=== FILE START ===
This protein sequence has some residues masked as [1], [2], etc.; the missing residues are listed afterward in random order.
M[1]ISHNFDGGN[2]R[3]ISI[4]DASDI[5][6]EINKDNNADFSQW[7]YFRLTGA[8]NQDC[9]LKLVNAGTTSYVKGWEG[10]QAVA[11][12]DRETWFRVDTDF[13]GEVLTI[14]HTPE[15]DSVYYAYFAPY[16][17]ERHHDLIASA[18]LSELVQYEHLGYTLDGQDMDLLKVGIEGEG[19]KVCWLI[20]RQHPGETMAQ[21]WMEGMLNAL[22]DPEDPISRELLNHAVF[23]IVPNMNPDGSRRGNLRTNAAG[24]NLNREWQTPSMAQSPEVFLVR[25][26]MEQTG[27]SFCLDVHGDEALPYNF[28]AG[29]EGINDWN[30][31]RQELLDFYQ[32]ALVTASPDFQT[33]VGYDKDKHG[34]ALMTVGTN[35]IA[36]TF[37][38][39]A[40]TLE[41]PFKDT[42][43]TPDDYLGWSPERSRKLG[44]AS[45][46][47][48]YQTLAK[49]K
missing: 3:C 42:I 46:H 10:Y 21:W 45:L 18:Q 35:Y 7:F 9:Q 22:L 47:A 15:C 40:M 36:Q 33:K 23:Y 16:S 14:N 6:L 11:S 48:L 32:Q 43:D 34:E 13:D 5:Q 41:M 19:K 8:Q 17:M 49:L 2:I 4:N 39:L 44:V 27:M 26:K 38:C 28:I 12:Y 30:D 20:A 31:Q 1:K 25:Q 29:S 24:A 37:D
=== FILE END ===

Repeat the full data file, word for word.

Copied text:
This protein sequence has some residues masked as [1], [2], etc.; the missing residues are listed afterward in random order.
M[1]ISHNFDGGN[2]R[3]ISI[4]DASDI[5][6]EINKDNNADFSQW[7]YFRLTGA[8]NQDC[9]LKLVNAGTTSYVKGWEG[10]QAVA[11][12]DRETWFRVDTDF[13]GEVLTI[14]HTPE[15]DSVYYAYFAPY[16][17]ERHHDLIASA[18]LSELVQYEHLGYTLDGQDMDLLKVGIEGEG[19]KVCWLI[20]RQHPGETMAQ[21]WMEGMLNAL[22]DPEDPISRELLNHAVF[23]IVPNMNPDGSRRGNLRTNAAG[24]NLNREWQTPSMAQSPEVFLVR[25][26]MEQTG[27]SFCLDVHGDEALPYNF[28]AG[29]EGINDWN[30][31]RQELLDFYQ[32]ALVTASPDFQT[33]VGYDKDKHG[34]ALMTVGTN[35]IA[36]TF[37][38][39]A[40]TLE[41]PFKDT[42][43]TPDDYLGWSPERSRKLG[44]AS[45][46][47][48]YQTLAK[49]K
missing: 3:C 42:I 46:H 10:Y 21:W 45:L 18:Q 35:Y 7:F 9:Q 22:L 47:A 15:C 40:M 36:Q 33:K 23:Y 16:S 14:N 6:L 11:S 48:L 32:Q 43:D 34:E 13:D 5:Q 41:M 19:K 8:Q 17:M 49:L 2:I 4:N 39:L 44:V 27:M 26:K 38:C 28:I 12:Y 30:D 20:A 31:Q 1:K 25:Q 29:S 24:A 37:D